The Christmas Holidays have arrived, and my girlfriend Christine and I decided to do some traveling as we were not going to be going back home to the States. Our journey was set, plane tickets bought, and our hotel/AirBnB’s booked. We were off to spend 3 days in Munich and 3 days in Paris!
Our initial thoughts about Germany:
- Good Food
- Good Beer
*Everything in Germany was efficient, and always worked the way it was supposed to. It felt like being in a toy land as the buildings looked like they were freshly painted, everything was lined up and uniform, and everything was clean. Definitely a different look and feel from Italy just a hop, skip, and a jump away to the south.
We woke on the 20th with our bags packed and embarked on our journey to the airport. When we arrived at the airport we found out that Christine’s carry on was ‘too big’ and therefore had to check it, thanks easy jet. While waiting on our flight there were about a dozen bikers with Hells Angels cuts on waiting to board with us, we found this fun and a little intimidating as we are both big Sons of Anarchy fans. While waiting to board the couple in front of us turned around and said, “man its good to hear english”, we started chatting up this couple who were on an ‘extended’ vacation. They were a couple from Virginia, he was 31, she was 28, and they both decided to quit their jobs and travel Europe before starting a family. They were a fun couple to talk to and hear about their experiences as they had visited quite a bit of Northern Europe and had just finished up their tour of Italy and were headed to Germany for a week and then had a few other destinations before returning back to the States in January.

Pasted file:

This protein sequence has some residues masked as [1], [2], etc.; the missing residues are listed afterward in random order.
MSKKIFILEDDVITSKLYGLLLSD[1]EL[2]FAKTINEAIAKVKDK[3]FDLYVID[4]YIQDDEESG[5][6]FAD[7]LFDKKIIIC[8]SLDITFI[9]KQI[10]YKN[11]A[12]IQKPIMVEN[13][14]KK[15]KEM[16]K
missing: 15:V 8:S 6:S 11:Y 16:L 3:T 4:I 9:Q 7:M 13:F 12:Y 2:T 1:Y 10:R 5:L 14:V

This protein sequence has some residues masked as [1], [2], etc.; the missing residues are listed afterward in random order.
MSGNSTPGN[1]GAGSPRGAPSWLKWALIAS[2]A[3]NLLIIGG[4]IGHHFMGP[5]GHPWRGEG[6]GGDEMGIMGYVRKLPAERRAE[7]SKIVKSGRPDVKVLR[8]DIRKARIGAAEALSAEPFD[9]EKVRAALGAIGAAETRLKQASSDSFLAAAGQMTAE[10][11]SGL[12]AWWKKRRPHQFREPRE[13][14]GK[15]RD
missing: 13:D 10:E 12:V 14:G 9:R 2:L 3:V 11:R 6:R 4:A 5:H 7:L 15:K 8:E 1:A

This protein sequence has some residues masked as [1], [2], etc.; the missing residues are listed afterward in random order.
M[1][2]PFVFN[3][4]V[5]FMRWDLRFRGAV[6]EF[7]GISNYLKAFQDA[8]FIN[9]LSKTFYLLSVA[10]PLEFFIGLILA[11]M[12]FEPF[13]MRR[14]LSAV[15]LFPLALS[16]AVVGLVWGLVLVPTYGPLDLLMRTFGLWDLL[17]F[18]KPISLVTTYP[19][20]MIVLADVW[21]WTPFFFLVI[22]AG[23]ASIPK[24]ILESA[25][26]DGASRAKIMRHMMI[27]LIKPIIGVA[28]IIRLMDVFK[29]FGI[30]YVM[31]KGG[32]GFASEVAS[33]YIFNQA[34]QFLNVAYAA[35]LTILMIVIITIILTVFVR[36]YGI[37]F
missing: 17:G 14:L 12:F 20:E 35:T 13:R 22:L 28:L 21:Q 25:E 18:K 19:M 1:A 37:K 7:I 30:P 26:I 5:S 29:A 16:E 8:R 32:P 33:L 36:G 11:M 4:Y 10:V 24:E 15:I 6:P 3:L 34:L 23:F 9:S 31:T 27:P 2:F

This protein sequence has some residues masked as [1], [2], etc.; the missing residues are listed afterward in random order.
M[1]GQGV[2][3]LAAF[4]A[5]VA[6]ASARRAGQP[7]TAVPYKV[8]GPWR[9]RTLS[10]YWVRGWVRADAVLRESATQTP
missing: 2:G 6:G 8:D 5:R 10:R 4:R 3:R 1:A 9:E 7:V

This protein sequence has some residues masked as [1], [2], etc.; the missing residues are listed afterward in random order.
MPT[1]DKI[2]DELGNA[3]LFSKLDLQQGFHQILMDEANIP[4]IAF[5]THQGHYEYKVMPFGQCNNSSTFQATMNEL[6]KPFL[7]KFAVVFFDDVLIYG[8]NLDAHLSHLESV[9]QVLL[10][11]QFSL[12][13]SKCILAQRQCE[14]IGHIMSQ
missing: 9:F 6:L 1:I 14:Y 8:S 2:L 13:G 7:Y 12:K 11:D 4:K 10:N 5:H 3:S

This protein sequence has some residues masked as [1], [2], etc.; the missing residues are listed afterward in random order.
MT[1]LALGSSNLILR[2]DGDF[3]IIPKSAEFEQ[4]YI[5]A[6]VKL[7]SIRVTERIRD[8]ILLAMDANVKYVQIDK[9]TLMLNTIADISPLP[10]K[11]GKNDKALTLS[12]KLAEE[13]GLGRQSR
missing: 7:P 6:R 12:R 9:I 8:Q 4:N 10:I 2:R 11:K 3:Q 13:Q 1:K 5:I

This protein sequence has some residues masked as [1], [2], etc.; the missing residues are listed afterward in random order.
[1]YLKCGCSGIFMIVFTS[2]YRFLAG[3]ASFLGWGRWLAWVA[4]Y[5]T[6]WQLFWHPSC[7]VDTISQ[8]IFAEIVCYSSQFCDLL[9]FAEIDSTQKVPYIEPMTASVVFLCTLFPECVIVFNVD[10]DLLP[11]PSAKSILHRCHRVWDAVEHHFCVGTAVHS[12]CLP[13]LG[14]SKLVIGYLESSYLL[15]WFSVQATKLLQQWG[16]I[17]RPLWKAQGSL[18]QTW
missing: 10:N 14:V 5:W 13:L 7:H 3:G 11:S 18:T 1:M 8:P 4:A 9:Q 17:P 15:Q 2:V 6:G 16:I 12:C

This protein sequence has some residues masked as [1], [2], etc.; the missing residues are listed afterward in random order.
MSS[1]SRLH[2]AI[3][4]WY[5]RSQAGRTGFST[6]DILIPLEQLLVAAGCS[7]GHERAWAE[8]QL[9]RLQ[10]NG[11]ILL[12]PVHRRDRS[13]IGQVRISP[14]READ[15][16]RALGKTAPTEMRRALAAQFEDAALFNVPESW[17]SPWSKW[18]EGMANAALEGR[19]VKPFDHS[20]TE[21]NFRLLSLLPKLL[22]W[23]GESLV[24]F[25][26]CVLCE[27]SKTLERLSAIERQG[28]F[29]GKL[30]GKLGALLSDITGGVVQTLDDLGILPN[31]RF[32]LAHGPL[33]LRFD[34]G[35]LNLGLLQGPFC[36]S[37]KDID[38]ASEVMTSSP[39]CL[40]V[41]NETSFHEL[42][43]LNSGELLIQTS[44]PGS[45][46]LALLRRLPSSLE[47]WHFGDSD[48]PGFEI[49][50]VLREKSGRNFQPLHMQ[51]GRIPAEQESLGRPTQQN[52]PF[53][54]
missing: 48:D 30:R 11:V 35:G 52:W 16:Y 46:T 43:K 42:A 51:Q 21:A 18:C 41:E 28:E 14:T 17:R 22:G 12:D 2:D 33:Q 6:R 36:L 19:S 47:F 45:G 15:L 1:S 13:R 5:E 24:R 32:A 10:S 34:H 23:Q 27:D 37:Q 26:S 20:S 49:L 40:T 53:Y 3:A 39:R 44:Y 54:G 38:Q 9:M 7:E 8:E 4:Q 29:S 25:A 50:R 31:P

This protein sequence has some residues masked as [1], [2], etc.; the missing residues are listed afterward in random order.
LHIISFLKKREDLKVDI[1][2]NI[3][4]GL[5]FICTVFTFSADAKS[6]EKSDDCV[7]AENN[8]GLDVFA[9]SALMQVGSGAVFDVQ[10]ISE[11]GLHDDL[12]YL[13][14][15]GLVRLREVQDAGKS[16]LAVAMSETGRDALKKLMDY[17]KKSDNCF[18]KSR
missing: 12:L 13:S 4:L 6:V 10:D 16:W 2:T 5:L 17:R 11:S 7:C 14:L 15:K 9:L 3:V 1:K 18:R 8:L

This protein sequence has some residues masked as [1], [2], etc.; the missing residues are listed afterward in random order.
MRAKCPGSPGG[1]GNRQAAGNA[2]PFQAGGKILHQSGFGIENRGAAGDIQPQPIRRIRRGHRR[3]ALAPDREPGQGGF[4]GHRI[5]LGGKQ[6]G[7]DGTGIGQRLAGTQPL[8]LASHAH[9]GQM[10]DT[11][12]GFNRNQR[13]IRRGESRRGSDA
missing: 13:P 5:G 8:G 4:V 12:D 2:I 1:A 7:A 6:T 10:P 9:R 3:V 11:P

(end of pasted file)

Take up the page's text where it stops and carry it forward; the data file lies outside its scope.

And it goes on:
It really seems that when we travel we tend to meet some amazing people and we both enjoy learning about their experiences. Previously I had talked about a girl traveling Europe from Australia. It is amazing and humbling to talk and learn from fellow travelers, and hearing their experiences really make us believe in what we are doing by chasing our own dreams.
We landed in Munich around noon and made our way to find the train which was easy to find, we were looking at the ticket screen deciding which one to buy when a friendly German guy (he was a pig farmer and had no teeth but friendly none the less) helped us to find the ticket and offered to split a group rate with us making it cheaper for all of us, he did so then he walked with us a bit and pointed us in the direction of our hotel. Very friendly. We also noticed how clean and efficient the train system was. It was easy to understand the signage, you enter on the right always and exit on the left always (In Italy you never know if the doors will open on the left or right and your fighting to get out through the people trying to get on) It was a smooth ride, easy to stand and not fall over (Again in Italy you will go flying to the front of the car when the train begins to stop because they slam on the breaks).